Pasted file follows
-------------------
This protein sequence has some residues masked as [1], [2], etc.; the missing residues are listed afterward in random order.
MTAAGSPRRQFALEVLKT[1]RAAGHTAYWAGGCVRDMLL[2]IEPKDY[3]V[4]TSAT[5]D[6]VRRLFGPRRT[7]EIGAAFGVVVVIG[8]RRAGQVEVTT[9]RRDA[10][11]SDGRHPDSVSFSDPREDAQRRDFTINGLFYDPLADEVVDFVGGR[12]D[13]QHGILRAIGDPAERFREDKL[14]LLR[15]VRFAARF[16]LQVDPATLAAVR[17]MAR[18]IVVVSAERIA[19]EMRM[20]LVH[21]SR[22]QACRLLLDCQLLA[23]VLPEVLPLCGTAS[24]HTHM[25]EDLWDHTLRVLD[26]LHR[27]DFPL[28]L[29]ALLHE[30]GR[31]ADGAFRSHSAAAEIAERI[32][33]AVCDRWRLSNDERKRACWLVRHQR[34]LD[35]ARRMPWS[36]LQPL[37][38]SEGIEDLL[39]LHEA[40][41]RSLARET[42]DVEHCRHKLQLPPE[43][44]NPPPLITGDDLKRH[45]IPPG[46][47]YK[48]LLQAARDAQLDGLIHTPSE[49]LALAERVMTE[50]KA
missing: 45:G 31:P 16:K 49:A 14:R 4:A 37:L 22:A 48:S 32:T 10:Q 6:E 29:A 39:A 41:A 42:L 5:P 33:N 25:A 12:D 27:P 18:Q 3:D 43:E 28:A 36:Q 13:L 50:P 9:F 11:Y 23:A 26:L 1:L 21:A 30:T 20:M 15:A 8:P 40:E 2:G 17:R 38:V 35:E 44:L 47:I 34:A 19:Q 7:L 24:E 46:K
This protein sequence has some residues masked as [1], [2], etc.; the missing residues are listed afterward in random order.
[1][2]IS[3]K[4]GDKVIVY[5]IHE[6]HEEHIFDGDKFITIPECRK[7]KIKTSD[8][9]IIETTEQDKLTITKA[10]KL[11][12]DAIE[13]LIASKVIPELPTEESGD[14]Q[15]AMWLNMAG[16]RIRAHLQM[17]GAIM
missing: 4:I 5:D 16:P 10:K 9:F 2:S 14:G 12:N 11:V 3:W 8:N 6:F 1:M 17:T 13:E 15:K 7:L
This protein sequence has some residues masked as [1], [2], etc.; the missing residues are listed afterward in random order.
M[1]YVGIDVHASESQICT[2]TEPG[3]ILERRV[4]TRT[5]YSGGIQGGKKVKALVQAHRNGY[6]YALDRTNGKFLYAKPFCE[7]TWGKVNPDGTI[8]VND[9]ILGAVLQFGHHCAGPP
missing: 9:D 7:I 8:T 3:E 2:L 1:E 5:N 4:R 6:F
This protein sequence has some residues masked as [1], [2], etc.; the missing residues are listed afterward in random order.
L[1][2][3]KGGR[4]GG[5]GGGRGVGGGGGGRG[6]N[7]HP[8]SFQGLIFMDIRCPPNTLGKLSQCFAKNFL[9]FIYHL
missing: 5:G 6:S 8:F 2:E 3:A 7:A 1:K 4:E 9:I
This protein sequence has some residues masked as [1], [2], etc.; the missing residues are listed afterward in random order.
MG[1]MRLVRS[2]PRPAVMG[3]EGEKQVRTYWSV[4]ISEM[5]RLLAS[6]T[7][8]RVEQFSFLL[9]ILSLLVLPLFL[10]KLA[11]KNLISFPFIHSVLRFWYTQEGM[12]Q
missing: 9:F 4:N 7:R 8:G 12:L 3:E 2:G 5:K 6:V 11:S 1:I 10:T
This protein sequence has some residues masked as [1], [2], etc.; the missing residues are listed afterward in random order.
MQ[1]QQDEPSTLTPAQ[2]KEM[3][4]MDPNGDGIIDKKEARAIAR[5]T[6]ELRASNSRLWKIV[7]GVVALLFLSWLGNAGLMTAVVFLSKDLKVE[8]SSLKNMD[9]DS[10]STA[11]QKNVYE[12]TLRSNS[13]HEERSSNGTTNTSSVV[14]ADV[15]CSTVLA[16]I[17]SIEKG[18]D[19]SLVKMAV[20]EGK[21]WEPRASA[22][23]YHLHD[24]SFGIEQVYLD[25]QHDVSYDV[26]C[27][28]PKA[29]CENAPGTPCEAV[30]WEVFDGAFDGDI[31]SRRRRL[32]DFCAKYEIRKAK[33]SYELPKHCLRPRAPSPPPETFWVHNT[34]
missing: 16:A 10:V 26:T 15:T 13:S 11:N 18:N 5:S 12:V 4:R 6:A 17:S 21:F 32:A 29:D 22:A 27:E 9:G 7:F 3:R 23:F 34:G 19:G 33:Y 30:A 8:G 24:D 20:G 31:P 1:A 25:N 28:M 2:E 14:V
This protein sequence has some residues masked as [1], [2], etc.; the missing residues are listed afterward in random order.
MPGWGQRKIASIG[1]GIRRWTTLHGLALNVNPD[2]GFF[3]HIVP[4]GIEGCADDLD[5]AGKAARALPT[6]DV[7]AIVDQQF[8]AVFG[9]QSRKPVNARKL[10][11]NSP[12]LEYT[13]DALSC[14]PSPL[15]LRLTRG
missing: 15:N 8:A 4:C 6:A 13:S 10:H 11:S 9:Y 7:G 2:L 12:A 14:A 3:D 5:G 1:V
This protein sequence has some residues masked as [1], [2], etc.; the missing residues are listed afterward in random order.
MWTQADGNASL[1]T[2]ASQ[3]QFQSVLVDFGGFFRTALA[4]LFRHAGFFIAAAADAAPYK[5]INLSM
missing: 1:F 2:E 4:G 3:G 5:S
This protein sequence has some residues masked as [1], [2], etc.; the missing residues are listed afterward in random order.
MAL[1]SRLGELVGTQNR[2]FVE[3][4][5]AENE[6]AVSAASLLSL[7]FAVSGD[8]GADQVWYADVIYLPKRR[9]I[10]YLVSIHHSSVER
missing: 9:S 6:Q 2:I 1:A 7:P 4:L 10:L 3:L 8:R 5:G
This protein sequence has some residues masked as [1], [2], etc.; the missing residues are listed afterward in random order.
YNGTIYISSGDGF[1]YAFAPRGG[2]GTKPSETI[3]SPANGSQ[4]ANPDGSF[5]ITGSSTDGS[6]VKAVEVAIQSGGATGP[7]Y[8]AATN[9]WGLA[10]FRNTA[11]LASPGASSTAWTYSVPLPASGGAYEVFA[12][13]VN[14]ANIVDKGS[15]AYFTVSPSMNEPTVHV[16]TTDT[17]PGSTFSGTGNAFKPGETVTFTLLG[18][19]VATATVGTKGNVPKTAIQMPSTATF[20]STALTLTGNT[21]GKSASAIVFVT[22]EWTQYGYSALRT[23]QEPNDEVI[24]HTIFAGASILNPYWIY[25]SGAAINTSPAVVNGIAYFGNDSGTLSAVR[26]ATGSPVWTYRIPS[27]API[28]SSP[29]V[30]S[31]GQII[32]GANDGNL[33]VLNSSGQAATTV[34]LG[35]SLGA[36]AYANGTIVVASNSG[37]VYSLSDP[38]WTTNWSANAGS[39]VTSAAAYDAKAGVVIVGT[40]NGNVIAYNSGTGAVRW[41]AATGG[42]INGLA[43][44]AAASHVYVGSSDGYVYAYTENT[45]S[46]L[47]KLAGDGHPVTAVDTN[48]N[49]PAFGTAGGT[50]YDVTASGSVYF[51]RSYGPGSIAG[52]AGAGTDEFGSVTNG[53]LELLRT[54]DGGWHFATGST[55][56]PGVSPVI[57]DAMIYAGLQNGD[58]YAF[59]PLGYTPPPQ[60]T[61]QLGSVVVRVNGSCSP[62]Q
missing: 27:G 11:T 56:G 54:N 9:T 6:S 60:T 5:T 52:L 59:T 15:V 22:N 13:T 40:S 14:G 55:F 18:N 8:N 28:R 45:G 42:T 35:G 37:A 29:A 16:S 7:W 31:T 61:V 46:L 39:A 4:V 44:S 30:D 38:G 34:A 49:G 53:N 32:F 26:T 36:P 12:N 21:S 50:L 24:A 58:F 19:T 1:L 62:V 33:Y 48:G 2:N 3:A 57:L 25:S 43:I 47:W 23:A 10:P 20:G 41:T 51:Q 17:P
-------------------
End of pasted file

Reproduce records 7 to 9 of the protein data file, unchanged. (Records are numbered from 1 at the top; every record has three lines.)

This protein sequence has some residues masked as [1], [2], etc.; the missing residues are listed afterward in random order.
MPGWGQRKIASIG[1]GIRRWTTLHGLALNVNPD[2]GFF[3]HIVP[4]GIEGCADDLD[5]AGKAARALPT[6]DV[7]AIVDQQF[8]AVFG[9]QSRKPVNARKL[10][11]NSP[12]LEYT[13]DALSC[14]PSPL[15]LRLTRG
missing: 15:N 8:A 4:C 6:A 13:S 10:H 11:S 9:Y 7:G 2:L 12:A 14:A 3:D 5:G 1:V
This protein sequence has some residues masked as [1], [2], etc.; the missing residues are listed afterward in random order.
MWTQADGNASL[1]T[2]ASQ[3]QFQSVLVDFGGFFRTALA[4]LFRHAGFFIAAAADAAPYK[5]INLSM
missing: 1:F 2:E 4:G 3:G 5:S
This protein sequence has some residues masked as [1], [2], etc.; the missing residues are listed afterward in random order.
MAL[1]SRLGELVGTQNR[2]FVE[3][4][5]AENE[6]AVSAASLLSL[7]FAVSGD[8]GADQVWYADVIYLPKRR[9]I[10]YLVSIHHSSVER
missing: 9:S 6:Q 2:I 1:A 7:P 4:L 10:L 3:L 8:R 5:G